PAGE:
Local doctors are urging caution following recent suggestions that a daily dose of aspirin could reduce the chances of developing some cancers.

Researchers have suggested that long-term use of low-dose aspirin by people aged 50-64 could significantly cut the chance of dying from gastrointestinal illnesses such as bowel and stomach cancer.

As a result some pharmacies have noticed an increase in sales of aspirin following widespread media coverage of the suggestions.

However residents should be aware that there are risks associated with long-term use of the drug.

NHS Fylde and Wyre Clinical Commissioning Group (CCG) is advising anybody considering self-prescribing a daily dose to seek guidance from their local pharmacist first.

Aspirin inhibits the formation of substances that protect the stomach’s lining. Stomach upsets or bleeding in the stomach and intestines can occur as a result.

Suitability for a daily-dose of the drug depends upon a number of factors, including; your medical history, age, weight and any current medication being taken.

Pharmacists are expert health professionals, who focus on the safe and effective use of medication. They can provide in-depth guidance on whether you should or shouldn’t take aspirin, without the need for a GP appointment.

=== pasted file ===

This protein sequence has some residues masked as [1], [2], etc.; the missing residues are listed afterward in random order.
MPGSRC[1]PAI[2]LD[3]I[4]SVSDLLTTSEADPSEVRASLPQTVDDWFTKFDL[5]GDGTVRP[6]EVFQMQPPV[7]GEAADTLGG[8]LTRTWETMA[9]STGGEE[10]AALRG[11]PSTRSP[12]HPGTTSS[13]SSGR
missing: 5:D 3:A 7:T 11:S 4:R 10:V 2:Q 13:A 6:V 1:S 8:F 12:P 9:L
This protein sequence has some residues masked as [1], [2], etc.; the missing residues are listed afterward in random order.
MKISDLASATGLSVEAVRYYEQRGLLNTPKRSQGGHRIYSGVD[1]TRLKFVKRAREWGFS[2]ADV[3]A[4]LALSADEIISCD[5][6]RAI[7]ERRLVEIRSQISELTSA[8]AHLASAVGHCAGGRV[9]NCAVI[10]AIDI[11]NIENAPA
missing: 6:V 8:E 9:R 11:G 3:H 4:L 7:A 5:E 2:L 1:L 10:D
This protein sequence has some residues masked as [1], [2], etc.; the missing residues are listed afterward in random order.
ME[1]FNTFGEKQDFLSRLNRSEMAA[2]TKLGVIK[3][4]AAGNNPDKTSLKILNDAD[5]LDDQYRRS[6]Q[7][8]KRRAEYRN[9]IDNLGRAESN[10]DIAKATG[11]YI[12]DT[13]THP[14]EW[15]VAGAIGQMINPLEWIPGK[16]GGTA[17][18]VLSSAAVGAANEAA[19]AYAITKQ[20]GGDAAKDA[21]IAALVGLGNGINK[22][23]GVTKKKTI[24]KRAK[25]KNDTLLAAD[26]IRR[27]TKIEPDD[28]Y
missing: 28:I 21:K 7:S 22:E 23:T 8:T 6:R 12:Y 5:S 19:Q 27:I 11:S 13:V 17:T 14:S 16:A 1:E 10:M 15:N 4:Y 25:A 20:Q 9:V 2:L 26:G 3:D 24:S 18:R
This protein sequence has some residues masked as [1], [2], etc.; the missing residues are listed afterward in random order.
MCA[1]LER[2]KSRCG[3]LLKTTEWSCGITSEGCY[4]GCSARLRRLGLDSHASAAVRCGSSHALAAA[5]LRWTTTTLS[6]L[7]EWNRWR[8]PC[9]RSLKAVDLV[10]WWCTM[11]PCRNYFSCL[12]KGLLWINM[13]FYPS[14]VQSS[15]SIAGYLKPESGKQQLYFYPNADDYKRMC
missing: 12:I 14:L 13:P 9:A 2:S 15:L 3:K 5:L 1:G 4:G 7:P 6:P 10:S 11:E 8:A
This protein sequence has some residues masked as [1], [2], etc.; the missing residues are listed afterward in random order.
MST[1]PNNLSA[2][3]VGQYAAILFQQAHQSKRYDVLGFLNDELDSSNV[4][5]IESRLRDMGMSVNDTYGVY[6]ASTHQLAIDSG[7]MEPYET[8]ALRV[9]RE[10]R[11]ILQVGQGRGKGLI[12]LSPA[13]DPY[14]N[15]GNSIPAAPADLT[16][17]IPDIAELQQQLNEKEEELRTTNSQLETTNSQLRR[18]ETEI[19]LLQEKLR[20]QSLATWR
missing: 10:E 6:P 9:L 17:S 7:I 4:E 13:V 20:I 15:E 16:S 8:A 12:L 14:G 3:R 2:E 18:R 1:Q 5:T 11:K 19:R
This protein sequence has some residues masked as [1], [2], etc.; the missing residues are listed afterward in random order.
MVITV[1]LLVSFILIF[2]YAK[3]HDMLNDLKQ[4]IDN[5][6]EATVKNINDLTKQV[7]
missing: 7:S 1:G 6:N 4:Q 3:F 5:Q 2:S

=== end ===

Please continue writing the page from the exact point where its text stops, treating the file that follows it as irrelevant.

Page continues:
Dr Adam JanjuaDr Adam Janjua, a Fleetwood GP and the CCG’s clinical cancer lead, said: “Whilst there is evidence to suggest a daily-dose of aspirin has its benefits there are undoubtedly risks from self-prescribing the drug. It can cause serious health harms, especially in people with pre-existing conditions such as stomach ulcers.

“If you are thinking of taking aspirin regularly or have already begun doing so, I would encourage you to speak with your local pharmacist about the pros and cons. Pharmacists can advise you accordingly depending upon your medical history and other factors.

“It’s not necessary to make an appointment with your GP to discuss this but obviously if you began to notice any serious complications since beginning aspirin use you should see your doctor.”

If you have already been advised to take aspirin by your GP or pharmacist and are concerned about its possible health harms, do not stop taking the drug before first checking with your GP or pharmacist.